In a country where there is both eagerness to ‘appear modern’, and a lack of effort to challenge gender inequalities, the role of women’s organizations is more central now than ever. Yet, women’s organizations, particularly government-related or royal supported, walk a tightrope between government co-optation and the promotion of women’s rights. As long as the promotion of women’s rights is associated with government and organizations operating under royal patronage in a context where the role of state is becoming increasingly discredited and challenged, there is a danger that this will eventually produce a backlash against women’s rights promotion in Jordan, as is already the case in Egypt.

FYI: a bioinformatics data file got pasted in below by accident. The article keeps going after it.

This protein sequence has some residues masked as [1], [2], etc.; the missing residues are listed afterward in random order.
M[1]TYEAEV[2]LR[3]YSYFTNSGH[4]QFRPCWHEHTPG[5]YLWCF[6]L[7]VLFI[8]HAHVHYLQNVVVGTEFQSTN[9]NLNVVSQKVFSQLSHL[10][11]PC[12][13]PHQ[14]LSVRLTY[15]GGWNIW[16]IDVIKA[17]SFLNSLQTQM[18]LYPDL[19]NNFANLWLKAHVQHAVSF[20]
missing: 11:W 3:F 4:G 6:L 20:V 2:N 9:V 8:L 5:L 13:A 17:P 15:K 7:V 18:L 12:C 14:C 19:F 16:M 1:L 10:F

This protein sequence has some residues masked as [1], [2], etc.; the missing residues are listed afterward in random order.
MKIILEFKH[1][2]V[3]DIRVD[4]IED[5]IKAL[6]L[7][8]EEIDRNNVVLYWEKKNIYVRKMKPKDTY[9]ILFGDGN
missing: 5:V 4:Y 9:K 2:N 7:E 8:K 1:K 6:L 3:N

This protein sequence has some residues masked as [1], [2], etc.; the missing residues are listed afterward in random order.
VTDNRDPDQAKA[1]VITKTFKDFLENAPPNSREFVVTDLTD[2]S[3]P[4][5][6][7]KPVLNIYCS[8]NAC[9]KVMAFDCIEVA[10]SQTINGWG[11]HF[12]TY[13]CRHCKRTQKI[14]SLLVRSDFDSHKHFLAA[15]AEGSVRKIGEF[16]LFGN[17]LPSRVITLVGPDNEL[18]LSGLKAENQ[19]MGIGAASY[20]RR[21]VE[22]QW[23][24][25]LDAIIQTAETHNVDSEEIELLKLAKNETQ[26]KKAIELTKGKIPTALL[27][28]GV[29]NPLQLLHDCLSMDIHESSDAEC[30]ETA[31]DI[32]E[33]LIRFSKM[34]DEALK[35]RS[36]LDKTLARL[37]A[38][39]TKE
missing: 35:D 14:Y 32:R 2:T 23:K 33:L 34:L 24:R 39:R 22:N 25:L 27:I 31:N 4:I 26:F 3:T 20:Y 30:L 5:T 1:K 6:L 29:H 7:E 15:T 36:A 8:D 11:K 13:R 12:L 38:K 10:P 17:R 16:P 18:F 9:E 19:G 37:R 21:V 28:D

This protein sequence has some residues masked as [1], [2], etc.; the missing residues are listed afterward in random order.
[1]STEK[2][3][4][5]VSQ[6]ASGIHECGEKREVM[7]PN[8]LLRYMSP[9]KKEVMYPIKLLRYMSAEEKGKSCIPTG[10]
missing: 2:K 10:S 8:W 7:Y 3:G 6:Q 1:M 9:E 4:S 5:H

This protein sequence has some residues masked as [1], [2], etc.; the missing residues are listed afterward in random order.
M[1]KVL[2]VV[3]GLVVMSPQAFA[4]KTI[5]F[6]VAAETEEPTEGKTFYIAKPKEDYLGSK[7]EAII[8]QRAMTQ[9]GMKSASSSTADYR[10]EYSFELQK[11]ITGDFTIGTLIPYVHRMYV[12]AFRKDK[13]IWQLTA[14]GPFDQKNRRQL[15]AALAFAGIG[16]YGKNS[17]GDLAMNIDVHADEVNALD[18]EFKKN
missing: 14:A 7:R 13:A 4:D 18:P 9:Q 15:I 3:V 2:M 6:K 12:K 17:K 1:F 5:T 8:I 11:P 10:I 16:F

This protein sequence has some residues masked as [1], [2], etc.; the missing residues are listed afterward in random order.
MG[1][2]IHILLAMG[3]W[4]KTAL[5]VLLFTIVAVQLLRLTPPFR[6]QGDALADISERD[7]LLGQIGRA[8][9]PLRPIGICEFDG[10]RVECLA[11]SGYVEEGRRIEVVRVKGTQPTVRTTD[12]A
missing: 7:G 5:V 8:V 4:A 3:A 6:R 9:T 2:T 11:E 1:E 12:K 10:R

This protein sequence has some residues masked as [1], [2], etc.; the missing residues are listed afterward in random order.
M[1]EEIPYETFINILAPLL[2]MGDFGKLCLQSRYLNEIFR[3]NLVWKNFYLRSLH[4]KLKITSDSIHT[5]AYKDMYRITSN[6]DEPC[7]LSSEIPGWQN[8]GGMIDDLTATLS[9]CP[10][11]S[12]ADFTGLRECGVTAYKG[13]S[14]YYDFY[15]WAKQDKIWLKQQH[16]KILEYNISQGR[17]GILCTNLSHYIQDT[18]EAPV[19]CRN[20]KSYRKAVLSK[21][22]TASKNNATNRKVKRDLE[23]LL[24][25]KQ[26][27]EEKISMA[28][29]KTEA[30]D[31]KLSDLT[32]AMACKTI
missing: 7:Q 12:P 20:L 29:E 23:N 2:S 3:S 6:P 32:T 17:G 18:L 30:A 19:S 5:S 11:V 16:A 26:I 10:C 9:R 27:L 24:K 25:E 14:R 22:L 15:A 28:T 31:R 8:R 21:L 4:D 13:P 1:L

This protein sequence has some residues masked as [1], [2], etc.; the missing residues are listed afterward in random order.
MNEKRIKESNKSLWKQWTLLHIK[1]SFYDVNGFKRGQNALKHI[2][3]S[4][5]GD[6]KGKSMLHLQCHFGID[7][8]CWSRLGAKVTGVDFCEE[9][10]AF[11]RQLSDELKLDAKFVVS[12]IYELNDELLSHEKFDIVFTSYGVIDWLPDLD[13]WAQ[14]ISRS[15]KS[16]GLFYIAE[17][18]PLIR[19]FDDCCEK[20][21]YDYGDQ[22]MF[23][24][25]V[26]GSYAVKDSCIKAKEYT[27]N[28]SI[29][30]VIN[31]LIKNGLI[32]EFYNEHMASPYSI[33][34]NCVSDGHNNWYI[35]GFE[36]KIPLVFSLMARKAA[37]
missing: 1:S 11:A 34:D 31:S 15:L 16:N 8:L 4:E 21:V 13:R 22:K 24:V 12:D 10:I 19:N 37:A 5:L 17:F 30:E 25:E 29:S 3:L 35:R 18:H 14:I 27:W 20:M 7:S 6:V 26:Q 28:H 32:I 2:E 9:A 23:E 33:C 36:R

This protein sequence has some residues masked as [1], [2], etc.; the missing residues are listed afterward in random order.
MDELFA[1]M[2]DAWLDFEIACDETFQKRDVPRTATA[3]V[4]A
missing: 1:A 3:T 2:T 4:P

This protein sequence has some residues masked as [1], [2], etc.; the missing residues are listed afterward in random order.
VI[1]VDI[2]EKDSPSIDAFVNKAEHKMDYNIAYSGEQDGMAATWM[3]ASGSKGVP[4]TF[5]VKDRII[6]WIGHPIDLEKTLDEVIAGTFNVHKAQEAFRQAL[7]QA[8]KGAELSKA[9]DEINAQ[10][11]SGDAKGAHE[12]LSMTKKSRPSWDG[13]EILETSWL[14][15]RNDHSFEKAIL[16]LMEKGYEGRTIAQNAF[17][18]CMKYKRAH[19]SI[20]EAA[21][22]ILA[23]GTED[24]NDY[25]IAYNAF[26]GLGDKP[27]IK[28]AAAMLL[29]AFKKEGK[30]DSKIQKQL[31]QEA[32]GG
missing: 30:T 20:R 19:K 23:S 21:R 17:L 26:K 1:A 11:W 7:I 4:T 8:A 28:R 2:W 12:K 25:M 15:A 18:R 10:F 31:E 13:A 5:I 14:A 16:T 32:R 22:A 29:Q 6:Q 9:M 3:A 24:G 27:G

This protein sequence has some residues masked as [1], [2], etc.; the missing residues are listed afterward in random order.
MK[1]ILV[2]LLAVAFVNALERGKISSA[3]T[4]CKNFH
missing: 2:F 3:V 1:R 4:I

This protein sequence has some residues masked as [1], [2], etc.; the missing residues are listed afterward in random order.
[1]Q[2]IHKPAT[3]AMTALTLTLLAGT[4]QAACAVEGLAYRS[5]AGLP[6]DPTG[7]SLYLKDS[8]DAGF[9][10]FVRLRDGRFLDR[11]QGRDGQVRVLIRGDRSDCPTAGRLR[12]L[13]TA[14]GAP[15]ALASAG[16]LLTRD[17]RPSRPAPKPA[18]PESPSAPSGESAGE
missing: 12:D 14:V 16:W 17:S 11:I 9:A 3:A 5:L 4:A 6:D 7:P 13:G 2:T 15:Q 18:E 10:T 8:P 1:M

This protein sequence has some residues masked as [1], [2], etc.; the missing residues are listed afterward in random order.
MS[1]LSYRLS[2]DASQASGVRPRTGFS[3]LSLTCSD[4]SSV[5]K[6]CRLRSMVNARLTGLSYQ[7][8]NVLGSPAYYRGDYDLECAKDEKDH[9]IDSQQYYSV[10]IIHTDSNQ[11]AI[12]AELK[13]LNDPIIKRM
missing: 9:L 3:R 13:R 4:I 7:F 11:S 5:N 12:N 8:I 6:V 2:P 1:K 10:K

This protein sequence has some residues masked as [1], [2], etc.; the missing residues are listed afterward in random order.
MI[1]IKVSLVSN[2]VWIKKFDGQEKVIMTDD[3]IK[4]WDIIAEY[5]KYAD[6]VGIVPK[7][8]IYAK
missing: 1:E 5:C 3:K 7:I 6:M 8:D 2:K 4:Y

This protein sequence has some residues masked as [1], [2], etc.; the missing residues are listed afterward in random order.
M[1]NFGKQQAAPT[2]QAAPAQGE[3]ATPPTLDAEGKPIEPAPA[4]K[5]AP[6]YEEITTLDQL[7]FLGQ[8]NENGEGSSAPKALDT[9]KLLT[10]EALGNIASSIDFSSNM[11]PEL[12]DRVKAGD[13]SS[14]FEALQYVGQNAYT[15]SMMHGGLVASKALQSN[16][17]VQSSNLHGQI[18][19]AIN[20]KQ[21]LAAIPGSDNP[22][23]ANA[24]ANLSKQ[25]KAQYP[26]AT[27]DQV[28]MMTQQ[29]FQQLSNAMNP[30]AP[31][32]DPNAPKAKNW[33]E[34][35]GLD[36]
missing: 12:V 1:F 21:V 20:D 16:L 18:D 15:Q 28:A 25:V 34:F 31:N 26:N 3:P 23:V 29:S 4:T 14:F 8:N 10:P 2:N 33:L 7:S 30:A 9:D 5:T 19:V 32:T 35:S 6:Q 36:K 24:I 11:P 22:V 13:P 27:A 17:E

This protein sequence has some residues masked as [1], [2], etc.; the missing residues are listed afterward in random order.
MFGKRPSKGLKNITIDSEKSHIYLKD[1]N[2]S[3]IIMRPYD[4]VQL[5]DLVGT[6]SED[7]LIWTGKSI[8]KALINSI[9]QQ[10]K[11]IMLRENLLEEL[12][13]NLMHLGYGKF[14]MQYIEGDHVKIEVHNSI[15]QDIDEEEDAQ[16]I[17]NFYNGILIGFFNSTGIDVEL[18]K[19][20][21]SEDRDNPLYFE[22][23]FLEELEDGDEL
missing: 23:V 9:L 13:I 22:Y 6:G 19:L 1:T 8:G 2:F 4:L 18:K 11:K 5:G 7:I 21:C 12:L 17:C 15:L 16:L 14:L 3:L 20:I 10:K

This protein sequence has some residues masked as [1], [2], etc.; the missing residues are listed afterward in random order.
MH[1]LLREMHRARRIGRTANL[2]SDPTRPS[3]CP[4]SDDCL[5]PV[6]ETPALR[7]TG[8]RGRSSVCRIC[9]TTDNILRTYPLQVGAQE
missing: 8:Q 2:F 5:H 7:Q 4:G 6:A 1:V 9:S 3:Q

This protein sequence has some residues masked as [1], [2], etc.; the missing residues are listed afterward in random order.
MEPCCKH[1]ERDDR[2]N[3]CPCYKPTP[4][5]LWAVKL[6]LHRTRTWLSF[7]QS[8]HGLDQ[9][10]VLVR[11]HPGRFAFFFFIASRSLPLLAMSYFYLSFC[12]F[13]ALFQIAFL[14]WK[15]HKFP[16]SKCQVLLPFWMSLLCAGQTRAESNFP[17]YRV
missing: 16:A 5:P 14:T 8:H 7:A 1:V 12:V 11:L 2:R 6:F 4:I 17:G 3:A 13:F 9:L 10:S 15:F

Although in there have been indications of change, the euphoria experienced at the beginning of the demonstrations back in 2011 is decreasing day by day, as unemployment rates soar and proper political reforms fail to materialize; in this uncertain situation, demands for women’s rights risk being sidelined once again. As a women’s rights activist from Jordan recently told me: ‘I am not pessimistic, I am realistic; if things continue to work in this way, the status of women’s rights in the country won’t get any better’.